The comparative figures for NASA employment and Vietnam deployment are revealing: by 1967, the demands of the escalating war absorbed so much of America’s resources that both the social reforms initiated as part of Johnson’s “Great Society” program and the race to the Moon initiated by Kennedy began to feel the impact.

Moreover, once the Moon landing had been accomplished, giving the United States a huge propaganda victory over the Soviet Union, the leaders of American imperialism lost interest. All six Moon landings were carried out over a three-year period, within the first term of one US president, Richard Nixon. After 1972, politically beleaguered by the Watergate scandal and facing defeat in Vietnam and a mounting global economic crisis rooted in the relative decline of American capitalism, Nixon downgraded the space program, rejecting proposals for a permanent Moon base or any further flights. His successors have followed suit.

This history suggests another paradox: while the Apollo program accomplished historic advances using technology that would be considered primitive today, the enormous developments in science and technology over the past 50 years have not led to any resumption of the manned exploration of the solar system, or even the Moon.

The Apollo Guidance Computer, which operated the spacecraft as astronauts inputted instructions, was the first computing device to make use of integrated circuits. All previous computers were built with transistors, too bulky and unreliable for use in space. The AGC had 73 kilobytes of memory, including only 3,840 bytes of RAM (random access memory), less than today’s microwave oven.

Apollo helped ignite the digital revolution, particularly by the development of precision manufacturing of integrated circuits, which boosted the reliability of microchips from the aviation standard of one failure in 10,000 to a staggering one failure in 312 million for chips used in the onboard computers and other NASA systems.

The scientific and technological advances of the past half-century have enabled NASA to accomplish extraordinary feats in unmanned exploration, with robot space probes reaching every planet and gaining more new knowledge of the solar system in the past 40 years than in all previous history.

A half-Earth silhouettes the lunar module as Buzz Aldrin and Neil Armstrong ascend back to the command module, piloted by Michael Collins, ending the first ever human exploration of the surface of the Moon. Credit: Michael Collins, Apollo 11, NASA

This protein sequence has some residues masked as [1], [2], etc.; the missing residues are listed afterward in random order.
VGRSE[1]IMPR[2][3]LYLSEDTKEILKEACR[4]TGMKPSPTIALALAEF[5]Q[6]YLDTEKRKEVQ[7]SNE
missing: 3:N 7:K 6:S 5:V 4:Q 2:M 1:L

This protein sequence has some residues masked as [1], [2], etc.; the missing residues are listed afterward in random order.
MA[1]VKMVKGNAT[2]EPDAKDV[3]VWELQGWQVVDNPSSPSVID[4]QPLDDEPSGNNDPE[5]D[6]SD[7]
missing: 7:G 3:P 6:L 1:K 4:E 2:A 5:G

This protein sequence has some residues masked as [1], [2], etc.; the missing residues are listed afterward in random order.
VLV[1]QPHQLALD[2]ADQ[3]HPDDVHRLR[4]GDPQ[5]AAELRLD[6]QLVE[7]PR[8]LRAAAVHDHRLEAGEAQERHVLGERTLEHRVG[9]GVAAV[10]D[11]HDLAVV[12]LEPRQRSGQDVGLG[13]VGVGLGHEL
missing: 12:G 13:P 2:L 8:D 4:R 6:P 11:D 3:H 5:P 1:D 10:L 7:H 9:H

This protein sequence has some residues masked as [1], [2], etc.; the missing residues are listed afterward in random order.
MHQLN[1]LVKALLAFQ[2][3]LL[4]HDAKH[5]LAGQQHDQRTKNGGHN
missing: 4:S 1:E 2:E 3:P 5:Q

But in manned space exploration, NASA’s horizons were lowered to near-Earth orbit. All efforts were focused on the Space Shuttle, useful for delivering heavy military surveillance satellites to the proper orbits and building the International Space Station. After the 1986 Challenger and 2003 Columbia disasters, the reusable vehicle, based on what was by that time extremely outmoded technology, was phased out. Today, US astronauts are lifted to the International Space Station on Russian rockets, while a US rocket remains on the drawing board.

The current revival of space-related activity is the product of intensified geopolitical tensions. The United States, Russia, China, India, France, Britain, even Israel and Iran, are all engaged in stepped-up missile launches and satellite deployment. Like the “space race” of the 1960s, this is driven by the direct competition of rival powers who regard space as the “high ground” in the next series of world wars.

The Trump administration, as in every other sphere, expresses this most crudely, with the president proudly announcing the creation of a military arm, the Space Force, to operate initially as a unit of the Air Force, but clearly intended to become a major military institution in its own right. The action is in direct violation of the international consensus established in 1958, after Sputnik, that space should not become a theater of military operations. All the various capitalist powers are breaking with this understanding, developing, for example, missiles to shoot down the satellites on which their rivals depend for global positioning data and other support for military operations.

And as always with Trump, there is money to be made for the favored few. Dozens of private companies are swarming to offer their services as subcontractors for the new US push into space, aiming to cash in on a new growth area of federal procurement.

Even in the heyday of the Apollo program there was an inherent tension between the capitalist drive for profits and mission safety. The following grim joke has been attributed to various astronauts—Alan Shepard, John Glenn, or Gus Grissom: “My life depends on 150,000 pieces of equipment—each bought from the lowest bidder.” Grissom died in the tragic fire that took the lives of three astronauts in January 1967.

Today the profit drive is more brazen and pernicious. The Wall Street Journal reported Thursday on the gold rush atmosphere inspired by Trump’s call for a Moon mission by 2024 (before the end of a second term in office). The Journal quotes one advocate of the private space ventures, Rick Tumlinson. “‘If the government is going to pump billions of dollars into a return to the moon,’ says SpaceFund’s Mr. Tumlinson, it must promote private-sector initiatives along the way. ‘If not, I will deem it a failure—and so will history.’”

So if humanity returns to the Moon, but no corporation makes a profit from it, the effort is a failure. What an indictment of capitalism—from the mouth of one of its own propagandists.

Like all historically progressive tasks, humanity’s advance into space depends upon the overcoming of the barriers erected by the profit system: private ownership of the means of production, and the division of the world into rival and competing nation-states. In other words, it depends on the development of an independent movement of the world’s working class, based on a socialist program.

Patrick Martin